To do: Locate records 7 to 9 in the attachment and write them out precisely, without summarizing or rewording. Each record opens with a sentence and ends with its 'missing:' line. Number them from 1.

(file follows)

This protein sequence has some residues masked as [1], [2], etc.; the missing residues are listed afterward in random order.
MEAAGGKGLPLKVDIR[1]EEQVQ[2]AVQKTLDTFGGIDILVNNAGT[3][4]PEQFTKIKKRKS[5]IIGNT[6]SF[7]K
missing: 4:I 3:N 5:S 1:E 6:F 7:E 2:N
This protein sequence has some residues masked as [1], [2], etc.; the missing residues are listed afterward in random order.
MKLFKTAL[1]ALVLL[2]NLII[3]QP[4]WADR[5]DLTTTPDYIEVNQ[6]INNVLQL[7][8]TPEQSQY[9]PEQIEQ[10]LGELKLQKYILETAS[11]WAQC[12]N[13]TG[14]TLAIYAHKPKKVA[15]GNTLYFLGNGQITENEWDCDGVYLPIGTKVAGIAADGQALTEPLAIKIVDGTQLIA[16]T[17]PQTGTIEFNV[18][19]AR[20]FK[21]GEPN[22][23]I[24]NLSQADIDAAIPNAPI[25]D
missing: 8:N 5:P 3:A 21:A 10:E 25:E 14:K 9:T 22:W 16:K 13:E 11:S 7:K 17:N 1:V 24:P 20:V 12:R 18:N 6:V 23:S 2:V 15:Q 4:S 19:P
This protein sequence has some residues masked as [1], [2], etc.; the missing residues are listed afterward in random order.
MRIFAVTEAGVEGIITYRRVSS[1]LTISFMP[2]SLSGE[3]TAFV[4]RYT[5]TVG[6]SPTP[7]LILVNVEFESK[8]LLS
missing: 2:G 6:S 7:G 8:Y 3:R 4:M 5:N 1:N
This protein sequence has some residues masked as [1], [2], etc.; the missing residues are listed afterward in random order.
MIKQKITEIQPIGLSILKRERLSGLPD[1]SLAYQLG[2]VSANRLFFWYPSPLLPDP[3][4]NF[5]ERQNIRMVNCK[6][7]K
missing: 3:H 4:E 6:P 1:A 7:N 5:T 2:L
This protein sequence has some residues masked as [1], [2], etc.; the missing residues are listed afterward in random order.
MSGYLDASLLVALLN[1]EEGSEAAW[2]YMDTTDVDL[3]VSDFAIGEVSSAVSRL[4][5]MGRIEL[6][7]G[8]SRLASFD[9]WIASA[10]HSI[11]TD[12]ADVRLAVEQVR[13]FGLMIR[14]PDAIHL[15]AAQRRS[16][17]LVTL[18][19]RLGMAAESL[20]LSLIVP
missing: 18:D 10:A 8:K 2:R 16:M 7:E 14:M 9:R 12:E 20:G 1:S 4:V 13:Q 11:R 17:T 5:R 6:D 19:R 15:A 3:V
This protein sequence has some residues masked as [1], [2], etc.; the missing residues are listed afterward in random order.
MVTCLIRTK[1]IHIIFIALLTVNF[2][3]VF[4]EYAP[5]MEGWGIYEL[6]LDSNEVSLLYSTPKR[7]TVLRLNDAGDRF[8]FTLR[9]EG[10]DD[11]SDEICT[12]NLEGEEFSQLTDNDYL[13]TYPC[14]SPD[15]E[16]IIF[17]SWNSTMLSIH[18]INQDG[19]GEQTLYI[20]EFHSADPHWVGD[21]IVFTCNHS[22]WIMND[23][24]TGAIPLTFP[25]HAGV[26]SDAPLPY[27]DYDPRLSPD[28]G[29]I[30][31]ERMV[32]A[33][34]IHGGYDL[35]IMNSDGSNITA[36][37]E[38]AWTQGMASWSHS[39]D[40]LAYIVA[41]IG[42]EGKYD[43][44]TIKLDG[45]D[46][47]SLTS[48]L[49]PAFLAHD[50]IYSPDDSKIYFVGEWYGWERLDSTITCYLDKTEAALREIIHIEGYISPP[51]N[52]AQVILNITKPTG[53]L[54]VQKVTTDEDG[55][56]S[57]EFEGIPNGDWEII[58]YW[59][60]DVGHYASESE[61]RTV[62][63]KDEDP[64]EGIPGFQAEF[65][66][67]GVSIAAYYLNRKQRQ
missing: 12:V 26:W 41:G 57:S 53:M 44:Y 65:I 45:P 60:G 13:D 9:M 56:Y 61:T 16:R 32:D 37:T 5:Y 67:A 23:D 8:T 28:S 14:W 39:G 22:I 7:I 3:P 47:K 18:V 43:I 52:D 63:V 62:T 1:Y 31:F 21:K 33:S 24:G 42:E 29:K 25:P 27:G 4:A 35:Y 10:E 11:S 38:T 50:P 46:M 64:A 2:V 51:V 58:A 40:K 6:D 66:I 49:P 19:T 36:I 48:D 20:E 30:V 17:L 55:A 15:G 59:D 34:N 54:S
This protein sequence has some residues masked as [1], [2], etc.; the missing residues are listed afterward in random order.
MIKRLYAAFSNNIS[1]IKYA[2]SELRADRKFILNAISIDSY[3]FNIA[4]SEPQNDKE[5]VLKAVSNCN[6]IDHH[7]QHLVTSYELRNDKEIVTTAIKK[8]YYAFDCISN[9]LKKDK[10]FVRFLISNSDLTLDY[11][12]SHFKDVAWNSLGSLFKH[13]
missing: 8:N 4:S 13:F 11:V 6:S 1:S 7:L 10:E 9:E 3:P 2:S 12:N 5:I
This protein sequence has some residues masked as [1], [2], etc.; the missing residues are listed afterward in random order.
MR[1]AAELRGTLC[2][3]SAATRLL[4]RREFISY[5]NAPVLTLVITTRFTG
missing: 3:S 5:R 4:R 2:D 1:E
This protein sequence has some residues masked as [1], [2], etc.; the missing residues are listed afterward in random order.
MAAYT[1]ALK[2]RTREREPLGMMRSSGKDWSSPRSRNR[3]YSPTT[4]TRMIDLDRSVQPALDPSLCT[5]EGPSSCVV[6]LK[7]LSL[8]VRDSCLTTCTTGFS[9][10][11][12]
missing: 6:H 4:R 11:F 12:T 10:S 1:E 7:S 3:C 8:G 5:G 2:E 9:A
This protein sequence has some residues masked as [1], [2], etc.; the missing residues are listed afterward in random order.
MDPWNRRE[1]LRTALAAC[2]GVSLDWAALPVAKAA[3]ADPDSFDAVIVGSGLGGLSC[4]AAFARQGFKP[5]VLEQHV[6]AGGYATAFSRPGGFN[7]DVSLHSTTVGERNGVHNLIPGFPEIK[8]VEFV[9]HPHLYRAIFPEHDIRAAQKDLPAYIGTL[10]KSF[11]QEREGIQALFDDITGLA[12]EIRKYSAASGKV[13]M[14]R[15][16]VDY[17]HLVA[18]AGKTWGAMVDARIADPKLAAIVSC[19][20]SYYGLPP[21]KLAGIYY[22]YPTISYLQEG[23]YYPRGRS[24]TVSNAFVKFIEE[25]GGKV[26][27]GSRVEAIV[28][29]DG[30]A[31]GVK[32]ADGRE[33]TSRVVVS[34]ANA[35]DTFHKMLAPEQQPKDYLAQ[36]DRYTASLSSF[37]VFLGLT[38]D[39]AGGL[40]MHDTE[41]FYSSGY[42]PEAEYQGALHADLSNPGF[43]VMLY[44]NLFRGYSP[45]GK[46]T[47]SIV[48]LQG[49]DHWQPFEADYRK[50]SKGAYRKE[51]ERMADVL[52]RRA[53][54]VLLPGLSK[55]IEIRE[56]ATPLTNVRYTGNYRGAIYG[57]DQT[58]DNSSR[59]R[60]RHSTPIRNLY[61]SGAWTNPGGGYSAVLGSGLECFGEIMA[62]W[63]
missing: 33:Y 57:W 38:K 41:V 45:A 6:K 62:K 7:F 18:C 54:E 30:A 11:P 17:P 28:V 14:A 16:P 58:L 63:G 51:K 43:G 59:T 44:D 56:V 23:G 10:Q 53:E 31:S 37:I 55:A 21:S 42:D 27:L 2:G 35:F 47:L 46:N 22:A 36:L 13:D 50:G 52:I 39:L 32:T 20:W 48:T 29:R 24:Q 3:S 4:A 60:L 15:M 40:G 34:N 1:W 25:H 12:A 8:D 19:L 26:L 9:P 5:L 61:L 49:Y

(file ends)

This protein sequence has some residues masked as [1], [2], etc.; the missing residues are listed afterward in random order.
MIKRLYAAFSNNIS[1]IKYA[2]SELRADRKFILNAISIDSY[3]FNIA[4]SEPQNDKE[5]VLKAVSNCN[6]IDHH[7]QHLVTSYELRNDKEIVTTAIKK[8]YYAFDCISN[9]LKKDK[10]FVRFLISNSDLTLDY[11][12]SHFKDVAWNSLGSLFKH[13]
missing: 8:N 4:S 13:F 11:V 6:S 1:S 7:L 10:E 9:E 3:P 2:S 12:N 5:I
This protein sequence has some residues masked as [1], [2], etc.; the missing residues are listed afterward in random order.
MR[1]AAELRGTLC[2][3]SAATRLL[4]RREFISY[5]NAPVLTLVITTRFTG
missing: 3:S 5:R 4:R 2:D 1:E
This protein sequence has some residues masked as [1], [2], etc.; the missing residues are listed afterward in random order.
MAAYT[1]ALK[2]RTREREPLGMMRSSGKDWSSPRSRNR[3]YSPTT[4]TRMIDLDRSVQPALDPSLCT[5]EGPSSCVV[6]LK[7]LSL[8]VRDSCLTTCTTGFS[9][10][11][12]
missing: 6:H 4:R 11:F 12:T 10:S 1:E 7:S 3:C 8:G 5:G 2:E 9:A